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Undergraduate Researchers go to Sacramento


UC Day in Sacramento Celebrates UC Riverside Undergraduates’ Research

Biochemistry and Psychology Projects Featured

(May 27, 2004)

From left: Christopher Crew, Chancellor France Cordova, Alex Hatzopoulos

From left: Christopher Crew, Chancellor France Cordova, Alex Hatzopoulos

RIVERSIDE, Calif. (www.ucr.edu) Finding ways to stop mosquitoes from spreading deadly diseases and objectively measuring racial bias in the media were two University of California, Riverside undergraduate research projects presented Wednesday, May 26, during UC Day activities in Sacramento.

UC Day in Sacramento is an annual event featuring all nine UC alumni associations, their alumni, donors and friends. Activities include meeting with elected representatives to discuss issues of concern to the University and coming together to celebrate UC’s academic excellence and its contribution to the state.

UC Riverside was represented by biochemistry junior Diana Allen, whose project is titled, Toward an Efficient Mosquito Genetic Drive System: Germ Line Transposase Localization and Herves, and Anopheles Gambiae hAT Element, and by Christopher Crew and Alex Hatzopoulos, seniors in psychology, whose project is titled A High-Dimensional Computational Model of Racial Bias in the News Media.

For the past four years, the UC Office of Research has held an undergraduate research contest, in which faculty deans from UC campuses select their top undergraduate researchers from across a diverse range of disciplines including the arts, the humanities and the sciences. Selected students are honored alongside their faculty advisors at UC Day in Sacramento, and their research posters are displayed outside the Governor's Office in the Capitol.

Mosquito Research
Allen’s research uses transposable snipets of DNA to genetically program mosquitoes to stop serving as vectors for such human diseases as malaria, dengue, or yellow fevers.

“Mosquitoes are the deadliest animals known to man,” Allen said, adding that millions of people die from mosquito borne diseases annually. “A genetic approach to mosquito-borne disease control, one that aims to eliminate the vector-capacity of mosquitoes, may prove to be useful.”

Allen holds great promise as a researcher, according to her faculty advisor, Entemology Professor Peter Atkinson, who is also associate director of the Institute for Integrative Genome Biology at UC Riverside.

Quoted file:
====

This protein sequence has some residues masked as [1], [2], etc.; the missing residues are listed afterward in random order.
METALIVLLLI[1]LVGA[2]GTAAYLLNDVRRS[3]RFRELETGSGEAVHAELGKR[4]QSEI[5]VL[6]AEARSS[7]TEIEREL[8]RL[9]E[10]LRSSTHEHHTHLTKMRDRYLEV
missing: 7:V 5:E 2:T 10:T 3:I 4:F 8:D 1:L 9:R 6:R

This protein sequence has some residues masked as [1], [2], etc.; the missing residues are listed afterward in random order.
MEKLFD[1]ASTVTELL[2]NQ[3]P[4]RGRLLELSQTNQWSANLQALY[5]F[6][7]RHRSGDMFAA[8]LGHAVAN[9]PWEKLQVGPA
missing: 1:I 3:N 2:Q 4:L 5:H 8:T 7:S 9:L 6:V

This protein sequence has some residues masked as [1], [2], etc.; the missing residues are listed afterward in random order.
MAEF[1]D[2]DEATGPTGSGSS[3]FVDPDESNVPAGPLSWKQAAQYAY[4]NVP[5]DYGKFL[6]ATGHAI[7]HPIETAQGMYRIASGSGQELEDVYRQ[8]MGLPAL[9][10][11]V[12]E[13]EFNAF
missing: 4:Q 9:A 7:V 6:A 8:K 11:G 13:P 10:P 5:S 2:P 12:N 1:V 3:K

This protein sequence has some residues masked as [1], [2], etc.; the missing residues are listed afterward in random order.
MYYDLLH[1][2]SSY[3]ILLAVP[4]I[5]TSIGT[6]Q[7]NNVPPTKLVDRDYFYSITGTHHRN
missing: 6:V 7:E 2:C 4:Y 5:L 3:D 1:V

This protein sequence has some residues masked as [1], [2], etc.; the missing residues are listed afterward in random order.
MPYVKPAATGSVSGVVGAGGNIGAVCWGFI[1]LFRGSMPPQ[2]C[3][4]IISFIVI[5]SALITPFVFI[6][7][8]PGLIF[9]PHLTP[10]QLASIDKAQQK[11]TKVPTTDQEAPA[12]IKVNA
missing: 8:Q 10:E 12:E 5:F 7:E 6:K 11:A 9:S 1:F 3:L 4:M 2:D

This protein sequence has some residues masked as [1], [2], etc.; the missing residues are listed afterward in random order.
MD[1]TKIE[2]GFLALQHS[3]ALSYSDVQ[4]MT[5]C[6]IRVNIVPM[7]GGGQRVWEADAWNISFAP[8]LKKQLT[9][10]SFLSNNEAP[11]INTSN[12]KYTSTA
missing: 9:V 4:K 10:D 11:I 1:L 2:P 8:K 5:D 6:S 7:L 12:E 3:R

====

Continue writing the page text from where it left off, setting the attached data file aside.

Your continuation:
“Diana is an excellent student who is highly motivated, very intelligent and driven to obtain more knowledge about genetic systems,” he said. “As an undergraduate, she already has many of the attributes of a successful researcher.”

Media Bias
Using a computerized language analysis model called Hyperspace Analogue to Language (HAL), Crew and Hatzopoulos developed a way to test the hypothesis that racism has not decreased but is socially taboo and surfaces in subtle, less overt and socially acceptable ways. They examined news accounts from Cable News Network, Fox News and Reuters News to examine if there is racial bias against African-Americans in news reports. HAL is a computational model that reads millions of words of language and then learns what words mean based on the context in which they are placed relative to other, less subjective words.
The results showed that the networks did not differ in the unpleasant contexts in which African-Americans were presented, however, CNN and Reuters present African-Americans in a more positive light than does Fox. Nontheless, there was a subtle, complex bias against African-Americans, according to Crew.

“I think this research, using HAL, a computer model of memory cognition, will greatly help us look at complex social and psychological issues,” Crew and Hatzopoulos’s faculty advisor, Professor of Psychology Curt Burgess said. “In previous methods, it was too easy to inject bias into the research. This is a computational analysis, which minimizes bias.”
Diana Allen

Diana Allen

The University of California, Riverside (www.ucr.edu) is a doctoral research university, a living laboratory for groundbreaking exploration of issues critical to Inland Southern California, the state and communities around the world. Reflecting California's diverse culture, UCR's enrollment has exceeded 21,000 students. The campus opened a medical school in 2013 and has reached the heart of the Coachella Valley by way of the UCR Palm Desert Center. The campus has an annual statewide economic impact of more than $1 billion.

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